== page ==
By Marisa Kaplita
Thursday night, a BHS student wrote several pro-life statements in chalk on the sidewalk entrance to the school. But when students arrived Friday morning, September 7, the sidewalks were clean.
This act of expression was part of The National Pro-Life Chalk Day which was founded by The Students for Life of America organization. This organization’s mission is to “educating students about the issues of abortion, euthanasia, and infanticide” and promotes student activity amongst their communities. Student Sam Bailey-Loomis, class of 2014, wrote the messages.
“All I want to do is get the message across to as many people as I can that being pro life is OK, and that I defend the rights of the unborn. It is NOT something that can be ignored, and I feel that only WE can defend the rights of the unborn, and that’s what I’m here to do: speak for those who can’t” Bailey-Loomis said.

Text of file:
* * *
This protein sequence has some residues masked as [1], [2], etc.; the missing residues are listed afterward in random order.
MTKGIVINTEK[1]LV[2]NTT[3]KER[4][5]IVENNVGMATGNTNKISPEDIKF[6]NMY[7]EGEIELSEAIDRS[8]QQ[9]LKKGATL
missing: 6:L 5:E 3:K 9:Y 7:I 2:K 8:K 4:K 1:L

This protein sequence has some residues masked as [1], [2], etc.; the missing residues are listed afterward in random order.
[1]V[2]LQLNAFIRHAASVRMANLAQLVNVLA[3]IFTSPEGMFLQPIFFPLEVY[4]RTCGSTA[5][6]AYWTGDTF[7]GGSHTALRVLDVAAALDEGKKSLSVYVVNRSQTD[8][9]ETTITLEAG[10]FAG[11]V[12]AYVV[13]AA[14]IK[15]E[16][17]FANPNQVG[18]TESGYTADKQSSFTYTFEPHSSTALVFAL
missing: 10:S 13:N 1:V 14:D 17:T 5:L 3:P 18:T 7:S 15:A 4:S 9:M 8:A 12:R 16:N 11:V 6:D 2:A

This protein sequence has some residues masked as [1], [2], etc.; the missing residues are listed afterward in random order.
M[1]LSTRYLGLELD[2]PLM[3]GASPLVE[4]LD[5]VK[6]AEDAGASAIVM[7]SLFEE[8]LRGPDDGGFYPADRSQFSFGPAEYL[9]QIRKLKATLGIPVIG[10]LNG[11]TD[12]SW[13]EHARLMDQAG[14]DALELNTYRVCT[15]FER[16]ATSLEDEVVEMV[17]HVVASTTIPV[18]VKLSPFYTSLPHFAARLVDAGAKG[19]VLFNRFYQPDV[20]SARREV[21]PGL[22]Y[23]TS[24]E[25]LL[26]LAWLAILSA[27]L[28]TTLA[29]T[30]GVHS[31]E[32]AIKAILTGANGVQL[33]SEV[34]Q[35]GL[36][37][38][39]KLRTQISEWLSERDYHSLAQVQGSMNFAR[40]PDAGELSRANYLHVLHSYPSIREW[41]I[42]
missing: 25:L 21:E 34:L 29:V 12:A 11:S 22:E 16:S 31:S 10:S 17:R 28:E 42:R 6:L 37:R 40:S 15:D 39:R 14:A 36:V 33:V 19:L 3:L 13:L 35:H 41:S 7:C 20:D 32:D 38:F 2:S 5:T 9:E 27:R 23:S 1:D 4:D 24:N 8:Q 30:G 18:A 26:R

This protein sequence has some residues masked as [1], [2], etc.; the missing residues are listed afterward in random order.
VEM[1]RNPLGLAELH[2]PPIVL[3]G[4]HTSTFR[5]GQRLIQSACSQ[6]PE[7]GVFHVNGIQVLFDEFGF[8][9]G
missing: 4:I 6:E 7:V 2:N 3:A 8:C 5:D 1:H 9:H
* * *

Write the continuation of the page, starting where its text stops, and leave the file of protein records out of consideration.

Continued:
Principal Lee Panagoulias said that the messages were erased because “we are a public building, and anything written on a public building is defacement of public property regardless of the message.”
The Guide states that “students may exercise their constitutionally protected rights of free speech and assembly as long as they do not interfere with the operations of the regular school program.” In addition, “It is clearly the intention of the Board of Education to promote the dissemination of diverse viewpoints and to foster discussion of all political and social issues” which means no students have to be afraid of expressing themselves.
However, a student’s right to free speech in a school is different from those in a public place. For example, if students wanted to have an Occupy Branford High School, they would not have the same freedom of speech rights as those protesters on Wall Street.
And now that it is almost time to vote for a new President of the United States a lot of opinions about different political issues are being brought to the table and disgusted; even Twitter is being used for the back and forth debate of important presidential issues.
Being able to freely communicate one’s ideas at an early age demonstrates the focus of Branford High School; they want us to grow up as leaders and debaters and questioners of our world.
Never stop questioning the things in your life and don’t be afraid to stand up for what you believe in, because “If you don’t stand for something, you’ll fall for anything.”- Alexander Hamilton